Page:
Timothy Hawes Stahl IMAGERY
Everyone seems to have an opinion on limited editions. Some people I have spoken with seem to think that it is a good idea, while others seem to feel that there are too many problems associated with it. I believe that limited editions, while fine for some people, will not be used where my work is concerned. I personally feel that limited editions are, well, limiting. If I limit a particular image, does it mean that I will only print a particular number in any size, or a particular number in one size, then another, and another. I have seen one or two artists who say that they are making a limited edition of a particular image. Then that particular image becomes really popular, and sells out instantly. It was a small edition, so the artist feels like (s)he could have made a lot more money if it had been a larger edition; what to do? Then, this particularly popular image seems to re-emerge with the same limited edition number, but in a different size. So, effectively the initial edition size has doubled. You get the idea. A similar problem to the pervious artist who has a popular image, what if (s)he slightly alters the image? It's basically the same, but instead of a horizontal image, the new one is a vertical. The image is different, but basically the same; however, the edition size has again grown. Another problem is that I like to give prints away to friends and family (and even a charitable organization here and there). If the edition is limited, my tendency to share work might be stifled, and I do not want that to happen. There is also the change in how an artist works. An example of this would be to look at an early Ansel Adams print, and one from say twenty years later (assuming that the prints are from the same negative). Ansel Adams changed how he printed over the decades. If he had limited his images to a particular number of prints, then his development in style would have been limited. The other side of the limited edition argument is that if it does stay restricted, then there is a limited supply. Simple economics will show that with a limited supply, as demand grows, the price goes up. So, if a limited edition sells out, and there is still demand, the value of those images increases. This might be seen as a reward to people who saw the talent early, or as a form of investing by others. The artist, however, does not usually get to share in this increased value. In an attempt to share in this increase in value, some artists increase the initial sale cost as the edition sells out. Some artists say that they like limited editions because it forces them to make new work. Others say that they do not want to get stuck in the dark room printing old negatives, and not out making new negatives.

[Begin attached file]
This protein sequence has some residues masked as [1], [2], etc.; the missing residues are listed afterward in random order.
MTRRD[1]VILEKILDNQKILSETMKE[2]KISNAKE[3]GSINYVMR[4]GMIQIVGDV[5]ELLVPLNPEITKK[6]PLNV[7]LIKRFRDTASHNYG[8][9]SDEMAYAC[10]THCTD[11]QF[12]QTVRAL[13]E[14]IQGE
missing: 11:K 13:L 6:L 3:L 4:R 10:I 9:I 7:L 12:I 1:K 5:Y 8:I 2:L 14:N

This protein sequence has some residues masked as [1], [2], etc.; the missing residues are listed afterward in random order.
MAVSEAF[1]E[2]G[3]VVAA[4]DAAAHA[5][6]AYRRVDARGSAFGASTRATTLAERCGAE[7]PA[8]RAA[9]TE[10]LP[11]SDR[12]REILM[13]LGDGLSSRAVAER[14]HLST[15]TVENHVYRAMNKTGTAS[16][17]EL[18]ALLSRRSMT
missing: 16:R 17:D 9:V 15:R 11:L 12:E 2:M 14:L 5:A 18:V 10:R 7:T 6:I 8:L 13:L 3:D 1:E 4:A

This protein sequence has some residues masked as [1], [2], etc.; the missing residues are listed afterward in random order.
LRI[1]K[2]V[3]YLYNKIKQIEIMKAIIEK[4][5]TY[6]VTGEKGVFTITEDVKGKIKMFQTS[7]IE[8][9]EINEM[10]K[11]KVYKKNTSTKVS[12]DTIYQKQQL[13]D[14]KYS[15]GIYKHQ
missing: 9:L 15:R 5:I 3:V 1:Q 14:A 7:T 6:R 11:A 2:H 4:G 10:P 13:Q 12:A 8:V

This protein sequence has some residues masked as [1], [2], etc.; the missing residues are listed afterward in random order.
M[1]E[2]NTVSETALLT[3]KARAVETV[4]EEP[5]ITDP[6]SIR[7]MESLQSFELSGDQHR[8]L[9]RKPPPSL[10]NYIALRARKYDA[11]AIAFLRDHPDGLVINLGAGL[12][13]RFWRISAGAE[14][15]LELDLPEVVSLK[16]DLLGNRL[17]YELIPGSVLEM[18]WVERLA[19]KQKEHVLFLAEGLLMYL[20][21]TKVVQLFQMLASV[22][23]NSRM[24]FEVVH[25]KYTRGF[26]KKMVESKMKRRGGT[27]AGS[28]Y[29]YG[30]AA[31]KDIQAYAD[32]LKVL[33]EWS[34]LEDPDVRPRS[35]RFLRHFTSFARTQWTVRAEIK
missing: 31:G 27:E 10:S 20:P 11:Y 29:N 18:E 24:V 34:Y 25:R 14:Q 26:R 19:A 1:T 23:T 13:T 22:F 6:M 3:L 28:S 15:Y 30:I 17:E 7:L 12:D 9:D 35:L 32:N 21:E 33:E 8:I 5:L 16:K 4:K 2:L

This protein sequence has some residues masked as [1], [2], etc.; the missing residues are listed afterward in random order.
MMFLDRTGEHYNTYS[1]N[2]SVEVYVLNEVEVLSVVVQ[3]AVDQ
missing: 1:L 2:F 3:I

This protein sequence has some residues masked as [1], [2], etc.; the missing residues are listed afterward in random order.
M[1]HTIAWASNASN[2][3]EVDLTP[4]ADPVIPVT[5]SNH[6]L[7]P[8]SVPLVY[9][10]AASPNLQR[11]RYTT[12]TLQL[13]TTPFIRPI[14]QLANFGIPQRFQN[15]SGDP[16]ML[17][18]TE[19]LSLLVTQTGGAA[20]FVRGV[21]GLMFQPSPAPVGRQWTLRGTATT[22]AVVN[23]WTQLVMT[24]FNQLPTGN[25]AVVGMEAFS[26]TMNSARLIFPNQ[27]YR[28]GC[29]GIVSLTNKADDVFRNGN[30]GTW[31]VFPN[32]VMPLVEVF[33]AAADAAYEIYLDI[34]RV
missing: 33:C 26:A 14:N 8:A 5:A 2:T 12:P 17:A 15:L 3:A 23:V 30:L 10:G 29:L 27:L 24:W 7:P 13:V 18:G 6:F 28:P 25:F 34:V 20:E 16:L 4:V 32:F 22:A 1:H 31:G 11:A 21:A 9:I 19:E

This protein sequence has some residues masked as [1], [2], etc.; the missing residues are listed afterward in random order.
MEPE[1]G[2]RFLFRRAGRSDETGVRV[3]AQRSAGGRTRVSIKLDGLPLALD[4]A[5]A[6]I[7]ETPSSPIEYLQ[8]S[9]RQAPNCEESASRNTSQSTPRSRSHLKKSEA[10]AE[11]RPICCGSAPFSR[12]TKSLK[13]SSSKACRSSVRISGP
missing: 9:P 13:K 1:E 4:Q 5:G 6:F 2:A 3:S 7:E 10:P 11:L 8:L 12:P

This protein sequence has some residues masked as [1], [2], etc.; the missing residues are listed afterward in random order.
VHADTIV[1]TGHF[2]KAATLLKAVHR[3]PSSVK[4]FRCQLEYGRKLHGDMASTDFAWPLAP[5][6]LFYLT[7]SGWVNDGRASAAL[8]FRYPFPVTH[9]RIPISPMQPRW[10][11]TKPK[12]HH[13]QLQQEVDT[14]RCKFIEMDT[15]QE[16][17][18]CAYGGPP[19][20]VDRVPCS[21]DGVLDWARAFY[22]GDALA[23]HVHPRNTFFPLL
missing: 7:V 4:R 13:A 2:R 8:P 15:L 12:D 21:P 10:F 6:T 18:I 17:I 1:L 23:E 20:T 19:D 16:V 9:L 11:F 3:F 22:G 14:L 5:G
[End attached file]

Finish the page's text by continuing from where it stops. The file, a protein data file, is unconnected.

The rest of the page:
Here is how I intend to handle this problem: I will not limit any print editions. I will have a new image every other month (corresponding to an add in B&W Magazine). It will be for a particular price, as an example, say $150 for a particular size. After its time is over, and a new image of the month comes up, the former image will go into a portfolio where it will double in value, so now it's $300. Later in life, for example one year, it will have another increase, so now it's $450. You get the idea. As time goes on, the image sales price increases. If you were an individual who purchased the image at $150 in the first month, and a year later it is worth three times your initial investment (as an example) then it solves a number of problems. First, the customer knows that (s)he is making an investment in something that in theory should not loose value. If someone really wants a particular image five years down the road, it is available (though at a much higher cost). As the cost increases, the demand should decrease, thus I will not be slaving away in a darkroom over the same negative; allowing me to go out and make new negatives. It will also allow me to be a little altruistic with my images, and give them away without too much heartache.